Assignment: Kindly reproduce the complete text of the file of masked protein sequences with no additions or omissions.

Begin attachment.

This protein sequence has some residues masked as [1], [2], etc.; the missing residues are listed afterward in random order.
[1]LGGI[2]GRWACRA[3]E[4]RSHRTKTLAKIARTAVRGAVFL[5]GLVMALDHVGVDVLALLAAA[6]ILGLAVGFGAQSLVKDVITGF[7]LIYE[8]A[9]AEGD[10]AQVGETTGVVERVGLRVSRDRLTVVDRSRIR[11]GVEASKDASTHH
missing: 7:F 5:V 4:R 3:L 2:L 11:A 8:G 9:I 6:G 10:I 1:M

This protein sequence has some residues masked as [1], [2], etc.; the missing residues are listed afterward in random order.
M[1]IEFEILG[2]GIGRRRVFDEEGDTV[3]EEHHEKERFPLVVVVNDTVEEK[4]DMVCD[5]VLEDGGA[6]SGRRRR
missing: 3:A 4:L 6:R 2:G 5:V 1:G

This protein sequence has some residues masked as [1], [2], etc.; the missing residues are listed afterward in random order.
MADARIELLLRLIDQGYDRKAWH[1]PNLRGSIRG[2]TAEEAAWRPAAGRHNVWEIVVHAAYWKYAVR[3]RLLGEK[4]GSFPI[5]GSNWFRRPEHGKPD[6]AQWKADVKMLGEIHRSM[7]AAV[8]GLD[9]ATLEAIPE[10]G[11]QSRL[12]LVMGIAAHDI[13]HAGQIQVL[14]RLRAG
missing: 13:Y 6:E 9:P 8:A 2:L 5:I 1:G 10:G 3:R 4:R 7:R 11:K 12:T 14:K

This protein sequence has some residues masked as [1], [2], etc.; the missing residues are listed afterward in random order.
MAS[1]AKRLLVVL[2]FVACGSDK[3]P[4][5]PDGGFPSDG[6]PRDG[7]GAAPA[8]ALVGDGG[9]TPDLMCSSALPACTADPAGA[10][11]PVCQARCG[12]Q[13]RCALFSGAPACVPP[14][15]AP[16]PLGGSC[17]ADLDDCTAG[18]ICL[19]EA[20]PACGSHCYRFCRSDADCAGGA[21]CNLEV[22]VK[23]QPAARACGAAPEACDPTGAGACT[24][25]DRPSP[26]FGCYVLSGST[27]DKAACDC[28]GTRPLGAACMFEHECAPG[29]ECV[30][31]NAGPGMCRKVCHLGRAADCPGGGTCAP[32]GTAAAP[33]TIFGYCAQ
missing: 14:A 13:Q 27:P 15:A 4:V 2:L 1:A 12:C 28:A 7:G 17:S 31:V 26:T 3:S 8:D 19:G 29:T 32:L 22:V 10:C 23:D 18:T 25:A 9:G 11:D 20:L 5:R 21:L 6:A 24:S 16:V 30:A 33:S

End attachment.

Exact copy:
This protein sequence has some residues masked as [1], [2], etc.; the missing residues are listed afterward in random order.
[1]LGGI[2]GRWACRA[3]E[4]RSHRTKTLAKIARTAVRGAVFL[5]GLVMALDHVGVDVLALLAAA[6]ILGLAVGFGAQSLVKDVITGF[7]LIYE[8]A[9]AEGD[10]AQVGETTGVVERVGLRVSRDRLTVVDRSRIR[11]GVEASKDASTHH
missing: 7:F 5:V 4:R 3:L 2:L 11:A 8:G 9:I 6:G 10:I 1:M

This protein sequence has some residues masked as [1], [2], etc.; the missing residues are listed afterward in random order.
M[1]IEFEILG[2]GIGRRRVFDEEGDTV[3]EEHHEKERFPLVVVVNDTVEEK[4]DMVCD[5]VLEDGGA[6]SGRRRR
missing: 3:A 4:L 6:R 2:G 5:V 1:G

This protein sequence has some residues masked as [1], [2], etc.; the missing residues are listed afterward in random order.
MADARIELLLRLIDQGYDRKAWH[1]PNLRGSIRG[2]TAEEAAWRPAAGRHNVWEIVVHAAYWKYAVR[3]RLLGEK[4]GSFPI[5]GSNWFRRPEHGKPD[6]AQWKADVKMLGEIHRSM[7]AAV[8]GLD[9]ATLEAIPE[10]G[11]QSRL[12]LVMGIAAHDI[13]HAGQIQVL[14]RLRAG
missing: 13:Y 6:E 9:P 8:A 2:L 5:I 1:G 10:G 3:R 4:R 7:R 11:K 12:T 14:K

This protein sequence has some residues masked as [1], [2], etc.; the missing residues are listed afterward in random order.
MAS[1]AKRLLVVL[2]FVACGSDK[3]P[4][5]PDGGFPSDG[6]PRDG[7]GAAPA[8]ALVGDGG[9]TPDLMCSSALPACTADPAGA[10][11]PVCQARCG[12]Q[13]RCALFSGAPACVPP[14][15]AP[16]PLGGSC[17]ADLDDCTAG[18]ICL[19]EA[20]PACGSHCYRFCRSDADCAGGA[21]CNLEV[22]VK[23]QPAARACGAAPEACDPTGAGACT[24][25]DRPSP[26]FGCYVLSGST[27]DKAACDC[28]GTRPLGAACMFEHECAPG[29]ECV[30][31]NAGPGMCRKVCHLGRAADCPGGGTCAP[32]GTAAAP[33]TIFGYCAQ
missing: 14:A 13:Q 27:P 15:A 4:V 2:L 1:A 12:C 28:A 7:G 17:S 31:V 26:T 3:S 8:D 19:G 29:T 32:L 22:V 10:C 23:D 18:T 25:A 9:G 11:D 20:L 5:R 21:L 6:A 24:S 16:V 30:A 33:S